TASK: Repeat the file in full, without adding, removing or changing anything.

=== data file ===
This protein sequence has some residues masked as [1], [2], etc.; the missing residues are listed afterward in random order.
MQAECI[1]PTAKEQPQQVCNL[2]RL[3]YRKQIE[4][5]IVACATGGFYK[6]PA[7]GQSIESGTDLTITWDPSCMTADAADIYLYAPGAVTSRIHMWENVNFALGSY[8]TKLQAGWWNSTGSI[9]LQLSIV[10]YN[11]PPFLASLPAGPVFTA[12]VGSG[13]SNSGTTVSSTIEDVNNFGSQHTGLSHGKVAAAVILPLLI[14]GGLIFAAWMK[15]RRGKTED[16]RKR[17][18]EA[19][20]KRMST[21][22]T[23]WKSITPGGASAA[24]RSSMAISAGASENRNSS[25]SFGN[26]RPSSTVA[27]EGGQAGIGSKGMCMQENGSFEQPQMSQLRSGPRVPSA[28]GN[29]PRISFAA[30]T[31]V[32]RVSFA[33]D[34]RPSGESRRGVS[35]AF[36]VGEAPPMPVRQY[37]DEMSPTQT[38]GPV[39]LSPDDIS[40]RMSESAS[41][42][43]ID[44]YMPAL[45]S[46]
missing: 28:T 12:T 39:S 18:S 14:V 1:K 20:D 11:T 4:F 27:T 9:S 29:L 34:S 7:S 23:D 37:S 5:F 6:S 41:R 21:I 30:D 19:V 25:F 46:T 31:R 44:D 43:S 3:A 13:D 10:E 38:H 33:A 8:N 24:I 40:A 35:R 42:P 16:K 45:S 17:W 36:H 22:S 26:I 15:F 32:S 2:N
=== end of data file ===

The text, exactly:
This protein sequence has some residues masked as [1], [2], etc.; the missing residues are listed afterward in random order.
MQAECI[1]PTAKEQPQQVCNL[2]RL[3]YRKQIE[4][5]IVACATGGFYK[6]PA[7]GQSIESGTDLTITWDPSCMTADAADIYLYAPGAVTSRIHMWENVNFALGSY[8]TKLQAGWWNSTGSI[9]LQLSIV[10]YN[11]PPFLASLPAGPVFTA[12]VGSG[13]SNSGTTVSSTIEDVNNFGSQHTGLSHGKVAAAVILPLLI[14]GGLIFAAWMK[15]RRGKTED[16]RKR[17][18]EA[19][20]KRMST[21][22]T[23]WKSITPGGASAA[24]RSSMAISAGASENRNSS[25]SFGN[26]RPSSTVA[27]EGGQAGIGSKGMCMQENGSFEQPQMSQLRSGPRVPSA[28]GN[29]PRISFAA[30]T[31]V[32]RVSFA[33]D[34]RPSGESRRGVS[35]AF[36]VGEAPPMPVRQY[37]DEMSPTQT[38]GPV[39]LSPDDIS[40]RMSESAS[41][42][43]ID[44]YMPAL[45]S[46]
missing: 28:T 12:T 39:S 18:S 14:V 1:K 20:D 11:T 4:F 27:T 9:S 29:L 34:S 7:S 23:D 37:S 5:F 6:S 41:R 21:I 30:D 19:V 25:F 46:T 31:R 44:D 43:S 3:A 13:D 10:E 38:H 33:A 8:N 24:I 40:A 35:R 42:P 16:K 45:S 17:W 36:H 22:S 26:I 15:F 32:S 2:N